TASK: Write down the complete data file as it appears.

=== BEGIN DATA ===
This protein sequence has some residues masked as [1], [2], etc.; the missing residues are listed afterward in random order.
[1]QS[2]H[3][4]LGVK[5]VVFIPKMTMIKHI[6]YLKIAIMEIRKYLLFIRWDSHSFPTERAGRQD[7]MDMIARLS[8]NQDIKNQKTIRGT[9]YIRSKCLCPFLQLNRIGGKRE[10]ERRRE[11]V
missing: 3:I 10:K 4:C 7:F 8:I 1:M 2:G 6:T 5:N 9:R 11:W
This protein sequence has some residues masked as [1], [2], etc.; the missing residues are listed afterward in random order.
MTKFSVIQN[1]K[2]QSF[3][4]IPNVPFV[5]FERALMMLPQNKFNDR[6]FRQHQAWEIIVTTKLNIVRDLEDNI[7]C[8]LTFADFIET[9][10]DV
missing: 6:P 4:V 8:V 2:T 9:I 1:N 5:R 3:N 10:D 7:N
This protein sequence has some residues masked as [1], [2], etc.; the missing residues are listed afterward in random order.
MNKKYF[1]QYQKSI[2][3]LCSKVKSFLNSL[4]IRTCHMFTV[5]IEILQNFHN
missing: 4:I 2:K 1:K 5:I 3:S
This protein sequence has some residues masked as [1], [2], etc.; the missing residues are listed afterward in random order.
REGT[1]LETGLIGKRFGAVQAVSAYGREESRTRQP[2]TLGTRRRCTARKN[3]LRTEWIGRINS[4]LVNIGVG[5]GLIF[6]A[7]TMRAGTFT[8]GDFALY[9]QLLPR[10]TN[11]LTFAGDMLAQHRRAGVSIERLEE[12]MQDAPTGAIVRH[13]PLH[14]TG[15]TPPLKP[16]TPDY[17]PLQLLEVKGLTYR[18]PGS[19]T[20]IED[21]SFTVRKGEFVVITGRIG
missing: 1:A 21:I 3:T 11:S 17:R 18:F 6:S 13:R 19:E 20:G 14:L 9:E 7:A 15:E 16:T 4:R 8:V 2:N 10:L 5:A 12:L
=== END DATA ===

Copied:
This protein sequence has some residues masked as [1], [2], etc.; the missing residues are listed afterward in random order.
[1]QS[2]H[3][4]LGVK[5]VVFIPKMTMIKHI[6]YLKIAIMEIRKYLLFIRWDSHSFPTERAGRQD[7]MDMIARLS[8]NQDIKNQKTIRGT[9]YIRSKCLCPFLQLNRIGGKRE[10]ERRRE[11]V
missing: 3:I 10:K 4:C 7:F 8:I 1:M 2:G 6:T 5:N 9:R 11:W
This protein sequence has some residues masked as [1], [2], etc.; the missing residues are listed afterward in random order.
MTKFSVIQN[1]K[2]QSF[3][4]IPNVPFV[5]FERALMMLPQNKFNDR[6]FRQHQAWEIIVTTKLNIVRDLEDNI[7]C[8]LTFADFIET[9][10]DV
missing: 6:P 4:V 8:V 2:T 9:I 1:N 5:R 3:N 10:D 7:N
This protein sequence has some residues masked as [1], [2], etc.; the missing residues are listed afterward in random order.
MNKKYF[1]QYQKSI[2][3]LCSKVKSFLNSL[4]IRTCHMFTV[5]IEILQNFHN
missing: 4:I 2:K 1:K 5:I 3:S
This protein sequence has some residues masked as [1], [2], etc.; the missing residues are listed afterward in random order.
REGT[1]LETGLIGKRFGAVQAVSAYGREESRTRQP[2]TLGTRRRCTARKN[3]LRTEWIGRINS[4]LVNIGVG[5]GLIF[6]A[7]TMRAGTFT[8]GDFALY[9]QLLPR[10]TN[11]LTFAGDMLAQHRRAGVSIERLEE[12]MQDAPTGAIVRH[13]PLH[14]TG[15]TPPLKP[16]TPDY[17]PLQLLEVKGLTYR[18]PGS[19]T[20]IED[21]SFTVRKGEFVVITGRIG
missing: 1:A 21:I 3:T 11:S 17:R 18:F 6:S 13:R 19:E 20:G 14:L 9:E 7:A 15:E 16:T 4:R 8:V 2:N 10:L 5:A 12:L